I will likely be communicating with you via email with some regularity. Email is an official means of communication at Wofford, and you are expected to check it daily.
I make a concerted effort to respond to all emails within 24 hours. I typically only answer email between 9AM and 5PM, so if you send an email after hours, I’ll get to it the next day. Weekend response times are likely to be longer.
Some of your work for this course will live publicly on the web within open platforms. If you would like to remain anonymous, I encourage you to use a pseudonym. If you don’t want to include a photograph of yourself, you can upload an avatar to represent you. Think carefully about these choices. We will discuss issues related to privacy and the open web at various points in the semester.
Wofford has a strict and clear honor code, and it applies to all work done for this class. Academic dishonesty will not be tolerated.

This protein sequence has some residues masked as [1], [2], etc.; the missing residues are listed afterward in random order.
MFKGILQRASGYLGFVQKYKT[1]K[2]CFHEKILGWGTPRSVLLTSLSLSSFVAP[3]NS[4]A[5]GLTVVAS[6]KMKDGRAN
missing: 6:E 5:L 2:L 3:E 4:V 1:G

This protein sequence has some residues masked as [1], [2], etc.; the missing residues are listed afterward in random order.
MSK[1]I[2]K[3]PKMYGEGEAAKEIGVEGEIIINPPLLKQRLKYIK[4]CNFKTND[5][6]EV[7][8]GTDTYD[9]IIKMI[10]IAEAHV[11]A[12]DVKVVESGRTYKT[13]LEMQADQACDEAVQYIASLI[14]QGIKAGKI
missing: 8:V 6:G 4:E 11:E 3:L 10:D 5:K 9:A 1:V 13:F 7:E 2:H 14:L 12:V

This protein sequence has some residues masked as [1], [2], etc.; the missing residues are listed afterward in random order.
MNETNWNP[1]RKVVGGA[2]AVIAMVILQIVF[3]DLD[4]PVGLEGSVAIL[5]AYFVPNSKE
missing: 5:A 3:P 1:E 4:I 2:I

For further reading on Wofford’s policies, please refer to the following: http://bit.ly/woffordhonor
Wofford College seeks to provide disabled students with reasonable accommodations needed to ensure equal access to the programs and activities of the college. Support for students with special needs is coordinated through Wofford College Wellness Center/ Accessibility Services. Please let me know how I can best assist you.
Further information can be found at the following:
Course materials adapted with permission from Casey Boyle's RHE 330C